Singapore—The Government is expected to roll out the country’s biggest budget in over 10 years on Tuesday, February 18. Analysts expect an announcement concerning a rise in Goods and Services Tax (GST) in order to balance out a relief package for the fallout stemming from the Covid-19 outbreak, which is expected to substantially affect Singapore’s economy.
Experts are also saying that this year’s deficit could reach as much as S$8 billion, according to the South China Morning Post (SCMP), although this may be a cautious projection. In 2009, amid the financial crisis felt around the globe, the deficit was expected to reach S$8.9 billion, which eventually amounted to only S$819 million.
This year’s budget was expected to be geared toward the next General Election, scheduled to be called before April 2021, with attendant goodie bag packages. However, the Covid-19 outbreak threw a wrench into the machinery and has had even the election taking a back seat.
SCMP quotes an analyst from Maybank Kim Eng as saying that “pre-election goodies” including allocations for healthcare, climate change, workers’ training and the like would be included in this year’s Budget.
Arvin Seah, a senior economist at DBS said, “No doubt Budget 2020 will be generous, and the focus will be to buttress the economy. A strong fiscal response is expected to counter the impact of the virus outbreak.”
Analysts are also expecting the country’s GDP to go down between 0.5 to one percentage point, due to the effects of the virus outbreak as well as ongoing US-China trade tensions.
The tourism and travel sectors are among those most badly hit by the outbreak, with between 18,000 to 20,000 fewer visitors to the country daily.
On Friday, February 14, Prime Minister Lee Hsien Loong announced that Covid-19 had already had a greater economic impact than SARS did in 2003, and warned of the possibility of a recession.
Indranee Rajah sent out a newsletter that same evening, saying that the Government was ready to handle the economic disruptions due to Covid-19, based on its experience with SARS 17 years ago, She wrote, “We have plans that will not only see us through the current situation but also position us for the future. We have strong economic fundamentals. Our fiscal position is sound.”
Meanwhile, economists expect that the coronavirus relief package will be anywhere between S$500 million to S$1 billion, with some saying that tax relief measures could be given to the two integrated resorts in the country – Resorts World Sentosa and Marina Bay Sands, both which had not been around yet during the SARS outbreak in 2003.
While the Budget has not been announced, relief measures for businesses have already begun. There is a S$77 million package from the Government and transport firms made available to taxi and private-hire companies, and the fees for licenses for travel agents, tour guides and hotels have been frozen for this year.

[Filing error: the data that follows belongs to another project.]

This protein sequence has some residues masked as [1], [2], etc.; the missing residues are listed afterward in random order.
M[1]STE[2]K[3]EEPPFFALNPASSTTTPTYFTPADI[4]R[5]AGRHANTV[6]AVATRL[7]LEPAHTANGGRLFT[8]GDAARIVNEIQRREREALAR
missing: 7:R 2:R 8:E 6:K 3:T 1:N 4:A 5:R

But the public is watching out for one particular announcement in this year’s Budget—which has to do with a possible rise in Goods and Services Taxes (GST). Deputy Prime Minister Heng Swee Keat, who is also the country’s Finance Minister, announced in November that he would outline the details of the the proposed increase of the GST from seven to nine percent, which the Government said would take place between 2021 and 2025.
The GST was last increased in 2007. That year, a S$4 billion offset package was included in the budget to help Singaporeans deal with the rise in the GST over five years. This year, analysts expect a similar offset package of between S$5.6 to S$7 billion.
Amid economic challenges, the Government currently has at least S$15.6 billion in surpluses, which is allowed by law to be kept as current reserves, with some analysts saying that the surplus could be as high as S$20 billion.
According to OCBC’s OCBC economist Selena Ling, “Singapore is in the fortunate position of having sufficient dry powder to strike a balance between buffering against short-term downside risks and implementing the medium-term strategy to meet structural challenges like an ageing population and digital disruption.”
CIMB economist Song Seng Wun says that there is a possibility of the Government dipping into its reserves for this year, which it did in 2009, at the height of the financial crisis.
SCMP quotes him as saying, “It is more of an insurance policy. We still don’t know how severe this latest outbreak will evolve to, so it is better to be a bit more [prepared] to have a bit more buffer. So although the government has accumulated huge surpluses, having a greater buffer with the reserves will make it easier if they need a supplementary budget later on.” -/TISG
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